Sunday, 1 March 2009
On Saturdays, when the shopping crowds throng the Calle de Preciados, a main shopping thoroughfare that connects the Gran Via to the Puerta del Sol and bounded by richly stocked department stores, the pedestrians passage is often blocked by supplicants kneeling and bent like Moslems praying to Mecca. These people moan and cry out for help, often beseeching God’s assistance, but what they really want are the shoppers to throw unwanted change into the cardboard box, cap or a McDonalds paper cup sitting before them on the paving slabs. The sight disgusts a Spanish friend who accuses them of duping the public with their piety and claims they make a small fortune from the compassionate crowd.
When August comes around, Madrid, deserted by vacationing Spaniards, but full of tourists, is full of beggars plying their supposed plight and appeal for alms. It is almost impossible to walk Madrid’s streets without being pestered. Even the diner or person minding his own business in a café is not safe. The beggars approach tables seeking cigarettes or money. To one seeking a cigarette I pointed to a vending machine not five metres away. I received a torrent of abuse for my helpfulness and she moved on to other tables. In another place a man approached me apparently selling lottery tickets. In Spain this is a job given to the blind and disabled, so one is naturally sympathetic, but this one appeared neither blind nor suffering any other handicap. When I told him I did not want a ticket, he quite rudely demanded I gave him money for food. I declined.
Quite frankly, estoy hasta la pelo with these people. I want to walk and sightsee unmolested. I have heard voiced similar complaints about these people from elderly British and American visitors. The beggars can be quite demanding and these people feel threatened. It is not a good memory to take from what is one of the most beautiful and friendly cities in Europe and does not present Madrid, and by extension, Spain, in a good light.
In the Plaza de Callao most days, a small South American woman with severely truncated arms, I presume from being born to a mother who took thalidomide while pregnant, spreads out a blanket on the pavement and in the searing heat of an unforgiving sun, asks for financial help. At the other end of the Calle de Preciados, in Sol, a youngish man with no arms at all holds and rattles a plastic cup in his mouth and appeals for money “para la amor de dios”. And while it is remarkable that he can voice this appeal while holding the increasingly heavy cup between his teeth, he is always well groomed, well nourished, clean and polite, which surely means that, with his appalling handicap, this man has someone who feeds him, dresses him, and cares for him in many ways. So why does he feel the need to appeal to the crowds of Sol for money? So many visitors must go away thinking that rich, resourceful Spain does not care for its less able population.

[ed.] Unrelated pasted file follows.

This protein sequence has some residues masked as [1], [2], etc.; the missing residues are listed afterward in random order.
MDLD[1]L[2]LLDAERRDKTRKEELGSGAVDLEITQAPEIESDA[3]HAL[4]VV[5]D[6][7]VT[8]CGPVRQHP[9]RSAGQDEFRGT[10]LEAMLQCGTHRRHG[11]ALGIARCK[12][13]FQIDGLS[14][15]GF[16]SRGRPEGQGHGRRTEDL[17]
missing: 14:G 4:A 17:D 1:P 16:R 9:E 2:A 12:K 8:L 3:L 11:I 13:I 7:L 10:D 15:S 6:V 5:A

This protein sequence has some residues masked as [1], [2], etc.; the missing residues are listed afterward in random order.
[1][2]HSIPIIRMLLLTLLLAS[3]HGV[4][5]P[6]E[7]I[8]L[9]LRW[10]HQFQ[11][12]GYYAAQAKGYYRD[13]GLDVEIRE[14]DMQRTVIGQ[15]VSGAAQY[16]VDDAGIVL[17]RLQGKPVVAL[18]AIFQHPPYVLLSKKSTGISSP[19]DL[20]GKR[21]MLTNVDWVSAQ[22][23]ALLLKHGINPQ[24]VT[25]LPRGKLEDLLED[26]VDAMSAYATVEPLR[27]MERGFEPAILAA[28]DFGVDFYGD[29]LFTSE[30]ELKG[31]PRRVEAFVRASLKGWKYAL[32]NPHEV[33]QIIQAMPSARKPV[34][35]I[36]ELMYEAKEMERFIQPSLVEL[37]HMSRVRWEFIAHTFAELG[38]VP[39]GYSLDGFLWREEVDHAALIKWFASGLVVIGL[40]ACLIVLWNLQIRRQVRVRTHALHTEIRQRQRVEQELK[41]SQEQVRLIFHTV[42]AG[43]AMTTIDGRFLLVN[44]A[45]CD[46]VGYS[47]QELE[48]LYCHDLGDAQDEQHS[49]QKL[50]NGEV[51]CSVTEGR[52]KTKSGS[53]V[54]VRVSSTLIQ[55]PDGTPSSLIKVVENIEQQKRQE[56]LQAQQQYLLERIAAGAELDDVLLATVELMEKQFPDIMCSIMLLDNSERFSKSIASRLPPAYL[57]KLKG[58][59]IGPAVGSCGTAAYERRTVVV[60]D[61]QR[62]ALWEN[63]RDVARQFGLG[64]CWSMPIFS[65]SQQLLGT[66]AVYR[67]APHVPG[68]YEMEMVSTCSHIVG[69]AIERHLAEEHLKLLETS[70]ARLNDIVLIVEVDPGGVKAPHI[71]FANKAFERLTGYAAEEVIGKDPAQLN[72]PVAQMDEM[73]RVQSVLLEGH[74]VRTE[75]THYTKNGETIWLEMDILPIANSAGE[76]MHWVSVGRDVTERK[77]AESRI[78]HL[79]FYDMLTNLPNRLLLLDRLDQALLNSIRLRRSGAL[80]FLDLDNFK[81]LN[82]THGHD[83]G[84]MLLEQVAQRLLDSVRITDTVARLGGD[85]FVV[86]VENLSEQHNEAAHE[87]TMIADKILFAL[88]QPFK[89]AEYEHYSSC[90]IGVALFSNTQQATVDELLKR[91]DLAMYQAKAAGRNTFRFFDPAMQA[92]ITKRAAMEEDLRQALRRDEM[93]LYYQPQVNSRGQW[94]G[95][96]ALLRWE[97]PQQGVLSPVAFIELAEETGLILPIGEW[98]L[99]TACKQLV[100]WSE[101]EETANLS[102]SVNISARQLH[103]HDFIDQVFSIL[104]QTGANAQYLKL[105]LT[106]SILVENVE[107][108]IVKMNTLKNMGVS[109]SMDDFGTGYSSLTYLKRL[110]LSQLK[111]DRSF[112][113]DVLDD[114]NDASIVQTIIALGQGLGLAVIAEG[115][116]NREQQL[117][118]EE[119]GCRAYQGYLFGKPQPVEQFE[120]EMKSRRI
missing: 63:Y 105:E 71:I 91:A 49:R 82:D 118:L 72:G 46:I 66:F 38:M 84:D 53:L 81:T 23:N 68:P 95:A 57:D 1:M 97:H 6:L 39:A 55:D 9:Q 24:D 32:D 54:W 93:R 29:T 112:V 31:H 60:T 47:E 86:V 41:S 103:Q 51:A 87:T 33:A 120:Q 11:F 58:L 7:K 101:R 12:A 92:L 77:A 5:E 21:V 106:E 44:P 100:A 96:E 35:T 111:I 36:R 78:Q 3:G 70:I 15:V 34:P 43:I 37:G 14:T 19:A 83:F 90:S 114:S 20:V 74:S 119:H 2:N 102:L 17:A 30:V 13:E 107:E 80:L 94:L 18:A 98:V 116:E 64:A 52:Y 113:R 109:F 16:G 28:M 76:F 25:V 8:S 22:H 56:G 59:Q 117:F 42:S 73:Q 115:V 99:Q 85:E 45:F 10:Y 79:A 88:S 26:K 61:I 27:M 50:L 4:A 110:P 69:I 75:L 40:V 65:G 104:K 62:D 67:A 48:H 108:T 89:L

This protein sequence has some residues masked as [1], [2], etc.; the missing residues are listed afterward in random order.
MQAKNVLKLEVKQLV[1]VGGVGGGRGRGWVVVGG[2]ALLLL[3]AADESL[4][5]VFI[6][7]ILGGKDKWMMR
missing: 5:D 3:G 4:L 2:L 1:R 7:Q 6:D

Yet we know this not to be true. Daily the local news on TV invariably will carry an item of how communities or charities are extending their help to the less well off members of this society. Of course, there are people who slip through the net. Like capital cities across the globe, Madrid has its share of rough sleepers blocking alleys and shop doorways with their makeshift cardboard “homes”. The numbers of poor legal and illegal immigrants are a huge drain on the community’s resources, but I have also been approached, two evenings running, by an obviously absent minded American youth who claimed his passport and wallet had been stolen and he just needed a “couple of euros” for him to use a photo booth so he could get a new passport. Then there was the purported Swiss businessman who claimed he had been mugged and wanted “to borrow” some money for a hotel room!
Although I can’t write this without remembering a band of happily inebriated beggars who used to occupy a few slabs of pavement near Sol metro station and then moved on to Callao. They would huddle on their cardboard surrounded by hand-written signs soliciting financial donations “por cerveza”, “por ron” and “por whisky” (for beer, for rum, and for whisky). They were always laughing and having a joke with the passing crowd. Any tourist amused enough to want to take a photo of this carefree bunch would suddenly see through his view-finder one of the men holding aloft a sign that bore the legend, “Fotos – 2 euros”. Unfortunately, other members of their ilk are not so amicable.
Wherever you look in Madrid, the “honest unemployed” are setting themselves up with an act to appeal for the tourist euro. The city is awash with musicians, performance artists, jugglers and other street entertainers. In several cases it would seem that “talent” is a minimal requirement, but at least they are giving something in return for whatever few coins they receive. But the beggars are just a pain.
This is something the authorities need to address urgently. The beggars seem to operate unmolested by the police, unless a café calls them in specifically. Compared to them I almost prefer the pick-pockets who operate in the Rastro, Madrid’s crowded Sunday street market). Despicable though they are, they do not exploit the good nature of a sympathetic, but ultimately deceived public.